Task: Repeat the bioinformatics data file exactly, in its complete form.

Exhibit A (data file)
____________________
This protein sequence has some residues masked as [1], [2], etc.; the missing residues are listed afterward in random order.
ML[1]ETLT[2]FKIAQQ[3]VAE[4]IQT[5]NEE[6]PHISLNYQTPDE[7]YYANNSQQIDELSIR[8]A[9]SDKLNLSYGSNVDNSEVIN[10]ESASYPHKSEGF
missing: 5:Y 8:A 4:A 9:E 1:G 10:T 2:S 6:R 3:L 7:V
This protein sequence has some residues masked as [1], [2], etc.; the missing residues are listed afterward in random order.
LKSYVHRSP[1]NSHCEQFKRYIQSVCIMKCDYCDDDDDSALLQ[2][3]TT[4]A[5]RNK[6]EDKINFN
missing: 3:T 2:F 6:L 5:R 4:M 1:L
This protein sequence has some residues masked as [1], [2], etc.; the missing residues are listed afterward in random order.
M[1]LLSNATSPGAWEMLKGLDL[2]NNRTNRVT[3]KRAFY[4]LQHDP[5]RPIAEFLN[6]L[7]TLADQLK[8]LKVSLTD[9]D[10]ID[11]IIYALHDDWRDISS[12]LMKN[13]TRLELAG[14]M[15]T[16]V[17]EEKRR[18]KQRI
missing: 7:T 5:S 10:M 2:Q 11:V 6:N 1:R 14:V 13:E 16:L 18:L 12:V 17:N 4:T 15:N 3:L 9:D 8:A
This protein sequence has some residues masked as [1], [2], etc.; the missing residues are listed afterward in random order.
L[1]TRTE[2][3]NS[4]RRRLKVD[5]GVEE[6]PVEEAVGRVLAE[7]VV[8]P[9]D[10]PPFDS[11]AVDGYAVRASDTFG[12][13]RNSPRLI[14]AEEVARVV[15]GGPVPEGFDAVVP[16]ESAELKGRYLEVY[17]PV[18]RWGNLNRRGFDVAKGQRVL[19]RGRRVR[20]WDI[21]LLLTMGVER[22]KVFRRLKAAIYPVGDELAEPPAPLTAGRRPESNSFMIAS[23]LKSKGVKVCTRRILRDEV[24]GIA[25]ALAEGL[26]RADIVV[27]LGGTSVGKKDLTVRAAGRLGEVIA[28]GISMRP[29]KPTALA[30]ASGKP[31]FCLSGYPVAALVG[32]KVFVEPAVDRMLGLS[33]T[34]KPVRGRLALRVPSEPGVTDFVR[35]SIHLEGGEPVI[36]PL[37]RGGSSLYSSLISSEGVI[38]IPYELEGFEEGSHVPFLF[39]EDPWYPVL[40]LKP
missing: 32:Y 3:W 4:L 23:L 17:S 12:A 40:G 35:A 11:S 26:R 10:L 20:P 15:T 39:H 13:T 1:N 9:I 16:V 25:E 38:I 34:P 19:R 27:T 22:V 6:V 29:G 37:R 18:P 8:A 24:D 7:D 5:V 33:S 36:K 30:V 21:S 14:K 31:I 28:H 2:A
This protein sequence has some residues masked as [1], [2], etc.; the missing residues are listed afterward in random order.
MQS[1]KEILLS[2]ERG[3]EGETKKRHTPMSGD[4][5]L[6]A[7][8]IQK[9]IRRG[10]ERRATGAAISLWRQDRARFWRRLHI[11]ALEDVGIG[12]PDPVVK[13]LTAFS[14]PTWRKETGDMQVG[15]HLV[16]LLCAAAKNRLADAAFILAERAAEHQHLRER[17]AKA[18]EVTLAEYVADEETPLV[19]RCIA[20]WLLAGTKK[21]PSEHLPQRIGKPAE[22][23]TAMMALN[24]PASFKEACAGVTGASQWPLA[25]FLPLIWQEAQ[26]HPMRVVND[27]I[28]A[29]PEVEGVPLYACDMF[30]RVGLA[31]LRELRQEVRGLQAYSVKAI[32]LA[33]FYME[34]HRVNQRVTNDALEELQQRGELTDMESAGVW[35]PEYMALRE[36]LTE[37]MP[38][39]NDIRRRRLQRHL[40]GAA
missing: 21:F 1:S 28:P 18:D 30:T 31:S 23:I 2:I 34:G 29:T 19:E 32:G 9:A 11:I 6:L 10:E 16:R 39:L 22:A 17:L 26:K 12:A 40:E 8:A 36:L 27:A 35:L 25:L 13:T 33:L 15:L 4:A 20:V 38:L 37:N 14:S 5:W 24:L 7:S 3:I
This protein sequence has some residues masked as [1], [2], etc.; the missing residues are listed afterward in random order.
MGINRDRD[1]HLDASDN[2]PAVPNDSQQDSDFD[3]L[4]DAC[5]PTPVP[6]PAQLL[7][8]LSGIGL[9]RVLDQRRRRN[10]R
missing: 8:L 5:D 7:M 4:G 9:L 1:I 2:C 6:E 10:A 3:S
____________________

This protein sequence has some residues masked as [1], [2], etc.; the missing residues are listed afterward in random order.
ML[1]ETLT[2]FKIAQQ[3]VAE[4]IQT[5]NEE[6]PHISLNYQTPDE[7]YYANNSQQIDELSIR[8]A[9]SDKLNLSYGSNVDNSEVIN[10]ESASYPHKSEGF
missing: 5:Y 8:A 4:A 9:E 1:G 10:T 2:S 6:R 3:L 7:V
This protein sequence has some residues masked as [1], [2], etc.; the missing residues are listed afterward in random order.
LKSYVHRSP[1]NSHCEQFKRYIQSVCIMKCDYCDDDDDSALLQ[2][3]TT[4]A[5]RNK[6]EDKINFN
missing: 3:T 2:F 6:L 5:R 4:M 1:L
This protein sequence has some residues masked as [1], [2], etc.; the missing residues are listed afterward in random order.
M[1]LLSNATSPGAWEMLKGLDL[2]NNRTNRVT[3]KRAFY[4]LQHDP[5]RPIAEFLN[6]L[7]TLADQLK[8]LKVSLTD[9]D[10]ID[11]IIYALHDDWRDISS[12]LMKN[13]TRLELAG[14]M[15]T[16]V[17]EEKRR[18]KQRI
missing: 7:T 5:S 10:M 2:Q 11:V 6:N 1:R 14:V 13:E 16:L 18:L 12:V 17:N 4:T 15:N 3:L 9:D 8:A
This protein sequence has some residues masked as [1], [2], etc.; the missing residues are listed afterward in random order.
L[1]TRTE[2][3]NS[4]RRRLKVD[5]GVEE[6]PVEEAVGRVLAE[7]VV[8]P[9]D[10]PPFDS[11]AVDGYAVRASDTFG[12][13]RNSPRLI[14]AEEVARVV[15]GGPVPEGFDAVVP[16]ESAELKGRYLEVY[17]PV[18]RWGNLNRRGFDVAKGQRVL[19]RGRRVR[20]WDI[21]LLLTMGVER[22]KVFRRLKAAIYPVGDELAEPPAPLTAGRRPESNSFMIAS[23]LKSKGVKVCTRRILRDEV[24]GIA[25]ALAEGL[26]RADIVV[27]LGGTSVGKKDLTVRAAGRLGEVIA[28]GISMRP[29]KPTALA[30]ASGKP[31]FCLSGYPVAALVG[32]KVFVEPAVDRMLGLS[33]T[34]KPVRGRLALRVPSEPGVTDFVR[35]SIHLEGGEPVI[36]PL[37]RGGSSLYSSLISSEGVI[38]IPYELEGFEEGSHVPFLF[39]EDPWYPVL[40]LKP
missing: 32:Y 3:W 4:L 23:L 17:S 12:A 40:G 35:A 11:S 26:R 10:L 20:P 15:T 39:H 13:T 1:N 9:I 16:V 25:E 38:I 34:P 19:R 27:T 22:V 6:V 29:G 37:R 18:P 8:A 24:D 7:D 5:V 33:S 36:K 30:V 21:S 14:K 31:I 28:H 2:A
This protein sequence has some residues masked as [1], [2], etc.; the missing residues are listed afterward in random order.
MQS[1]KEILLS[2]ERG[3]EGETKKRHTPMSGD[4][5]L[6]A[7][8]IQK[9]IRRG[10]ERRATGAAISLWRQDRARFWRRLHI[11]ALEDVGIG[12]PDPVVK[13]LTAFS[14]PTWRKETGDMQVG[15]HLV[16]LLCAAAKNRLADAAFILAERAAEHQHLRER[17]AKA[18]EVTLAEYVADEETPLV[19]RCIA[20]WLLAGTKK[21]PSEHLPQRIGKPAE[22][23]TAMMALN[24]PASFKEACAGVTGASQWPLA[25]FLPLIWQEAQ[26]HPMRVVND[27]I[28]A[29]PEVEGVPLYACDMF[30]RVGLA[31]LRELRQEVRGLQAYSVKAI[32]LA[33]FYME[34]HRVNQRVTNDALEELQQRGELTDMESAGVW[35]PEYMALRE[36]LTE[37]MP[38][39]NDIRRRRLQRHL[40]GAA
missing: 21:F 1:S 28:P 18:D 30:T 31:S 23:I 2:I 34:G 29:T 19:E 32:G 9:A 11:I 6:L 10:E 16:R 39:L 22:A 17:L 26:K 12:A 40:E 8:A 36:L 27:A 35:L 25:L 13:T 33:L 15:L 4:A 20:V 38:L 37:N 14:S 5:W 24:L 7:S 3:I
This protein sequence has some residues masked as [1], [2], etc.; the missing residues are listed afterward in random order.
MGINRDRD[1]HLDASDN[2]PAVPNDSQQDSDFD[3]L[4]DAC[5]PTPVP[6]PAQLL[7][8]LSGIGL[9]RVLDQRRRRN[10]R
missing: 8:L 5:D 7:M 4:G 9:L 1:I 2:C 6:E 10:A 3:S